It strikes me that how others perceive you has a dramatic affect on how you perceive yourself. My parents have never ever allowed me to feel different, and I was most certainly never allowed to feel “ill”. One of my mum’s biggest fears is that people would tiptoe around me, treating me differently, leaving me out of activities and letting me get away with things due to my illness. They wanted people to get to know me as “Emily” not as “that girl with CF”. Consequently my parents decided not to tell anyone I had CF when I was born. At all. The other main reason for this was they wanted me to have the choice of talking about it to whoever I wanted, whenever I wanted. When I commenced primary school, they informed the headteacher (for safety reasons) but instructed that no one else was to know, and the good woman that she is she kept her word. I merely took my tablets to school in my lunchbox (something that would be grossly frowned upon now with all the health and safety regs) and no one else really needed to know - I could line up, run around in the playground, do PE and every other thing a normal infant had to do at school.
One day on the way to school (which was incidentally nearly a mile from my house, probably what stretched my lungs to be so strong and withstand all the pummeling CF gave them) I was skipping alongside a fellow classmate whilst our mums chatted, and we were talking about cartoons on television. She asked if I watched Captain Bucky O Hare or some such classic, and I replied casually “yes, actually I watch it before school whilst having my fizz” (which was my name for Physio). This left a rather confused friend and an appalled mother with the idea that my irresponsible mum allowed me to sit with a can of coke in front of the TV every morning. I believe she left them with this image for amusement purposes.
As I grew up, it quickly became apparent that I was perfectly happy talking to anyone and everyone about CF, and it became much more public knowledge. But by now I had a reputation for other things, for being good at English, enthusiastic about pretty much everything (whether I knew what it was or not: “I joined the choir today….mummy, what’s a choir?”) and for being undoubtedly the most talkative member of the class. So CF merely became a part of my personality, which people seemed to quickly accept as they already knew I wouldn’t fall apart and break at the slightest cough.
As I say I was never allowed to think of myself as ill. My parents were also fairly strict. Weight gain is a very difficult issue with CF and my parents would not tolerate me not eating at meal times. There was simply no other option. If I didn’t make a good enough attempt, the kitchen door was shut and I was left in there alone till I had eaten sufficiently. Whilst I rather suspect this is not in the CF Trust’s guidelines of how to deal with fussy eaters, it appears not to have done me any harm, and I have never needed any form of artificial feeding (NG Tubes or otherwise) as I am exceptionally talented in the force feeding area. Missing school was an absolute no no, unless I had an arm missing or similar. Again in my opinion good, as I quickly learnt that having CF didn’t allow me to get away with anything, however this also taught me that it didn’t disqualify me from anything either.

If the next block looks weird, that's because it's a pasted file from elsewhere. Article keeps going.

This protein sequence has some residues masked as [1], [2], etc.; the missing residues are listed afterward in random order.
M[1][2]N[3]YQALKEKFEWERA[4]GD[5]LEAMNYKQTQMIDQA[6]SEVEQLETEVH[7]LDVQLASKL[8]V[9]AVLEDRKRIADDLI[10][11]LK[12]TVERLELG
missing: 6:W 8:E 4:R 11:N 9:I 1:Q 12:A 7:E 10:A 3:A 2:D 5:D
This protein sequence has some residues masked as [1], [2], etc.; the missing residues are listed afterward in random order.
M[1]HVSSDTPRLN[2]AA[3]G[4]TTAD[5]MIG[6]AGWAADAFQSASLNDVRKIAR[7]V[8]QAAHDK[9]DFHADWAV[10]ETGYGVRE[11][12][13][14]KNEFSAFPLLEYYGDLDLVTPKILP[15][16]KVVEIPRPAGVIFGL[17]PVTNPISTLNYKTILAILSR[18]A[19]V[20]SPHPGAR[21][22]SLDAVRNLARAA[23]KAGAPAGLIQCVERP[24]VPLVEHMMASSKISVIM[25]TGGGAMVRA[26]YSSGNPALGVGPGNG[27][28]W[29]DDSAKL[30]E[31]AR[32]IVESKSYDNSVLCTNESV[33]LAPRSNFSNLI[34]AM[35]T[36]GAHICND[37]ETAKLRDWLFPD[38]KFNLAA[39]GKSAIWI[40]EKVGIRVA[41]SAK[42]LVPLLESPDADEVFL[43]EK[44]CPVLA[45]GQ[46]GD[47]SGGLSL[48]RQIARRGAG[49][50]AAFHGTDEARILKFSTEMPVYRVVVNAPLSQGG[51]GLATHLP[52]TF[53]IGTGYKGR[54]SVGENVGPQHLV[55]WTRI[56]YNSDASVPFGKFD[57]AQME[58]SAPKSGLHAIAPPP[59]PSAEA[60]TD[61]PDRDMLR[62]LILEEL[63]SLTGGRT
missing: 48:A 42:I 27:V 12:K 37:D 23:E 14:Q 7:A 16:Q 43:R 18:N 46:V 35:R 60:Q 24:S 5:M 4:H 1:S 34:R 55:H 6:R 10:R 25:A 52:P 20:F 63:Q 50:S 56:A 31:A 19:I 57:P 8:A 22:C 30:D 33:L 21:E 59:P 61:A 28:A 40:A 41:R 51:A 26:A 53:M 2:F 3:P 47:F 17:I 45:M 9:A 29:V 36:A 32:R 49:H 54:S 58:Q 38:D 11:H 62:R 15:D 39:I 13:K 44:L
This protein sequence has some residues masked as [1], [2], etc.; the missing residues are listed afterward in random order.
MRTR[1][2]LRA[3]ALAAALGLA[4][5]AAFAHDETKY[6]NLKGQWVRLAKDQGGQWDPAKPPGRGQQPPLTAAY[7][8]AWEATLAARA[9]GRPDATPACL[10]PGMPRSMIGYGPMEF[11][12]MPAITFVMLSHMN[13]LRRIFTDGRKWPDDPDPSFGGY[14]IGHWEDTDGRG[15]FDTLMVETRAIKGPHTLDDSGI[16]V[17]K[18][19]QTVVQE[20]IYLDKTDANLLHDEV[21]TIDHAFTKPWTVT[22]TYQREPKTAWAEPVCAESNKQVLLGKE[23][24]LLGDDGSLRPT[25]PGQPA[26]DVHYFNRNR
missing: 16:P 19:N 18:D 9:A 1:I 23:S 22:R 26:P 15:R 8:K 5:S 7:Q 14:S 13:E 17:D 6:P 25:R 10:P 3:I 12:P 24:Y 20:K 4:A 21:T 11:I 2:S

I am positive that my parents’ attitude and behaviour has made me the person I am today – all the good and the bad bits. Even the bits which caused me to howl with rage in my bedroom and write viciously about in my diary (well like any child really) don’t seem to have done the long term damaged that at the time I was clearly convinced their tyrannical behaviour would. I suppose I am in a round about way attempting to praise my parents here, but hopefully they won't read it. Particularly my mother as she will become impossible.
Just to ensure her ego doesn't jump too high, I will end with what I find an amusing and classic example which occurred today of why I perceive myself the way I do.
Scenario: Have just picked up my mother to drop my prescriptions into the doctors whilst I hover in the car.
Me: Hello! Did you have a lovely day?
Mother: Yes fine thank you, (serious tone) although I did have to leave work early to go and see the doctor.
Me: (somewhat alarmed) Why is everything ok?
Mother: No, I have had this REALLY BAD rash covering my face for about a month, it’s terribly serious. (proudly) I have been given a real prescription and everything for some important face gel.
Me: (somewhat confused) Really? (trying to be reassuring) I haven’t noticed it at all, honestly.
Mother: (in a fit of indignant rage at said rash not being taken seriously) that is because you are completely involved in your own health and haven’t managed to notice my serious MEDICAL ISSUES!
Cue stupefied pause followed by gales of hysterical laughter from us both.
I love my mum; she really does know how to bring some perspective to ones life.
Now I have finished telling the Harefield part of my story, (and enjoyed telling it) I am looking for other things to write about. Seeing as I am not convinced my life is all that interesting, is there any “chapters” people are particularly curious about? Otherwise, as you may have noticed, I shall just rabbit away randomly about anything and everything (surprised "surely not" faces please....)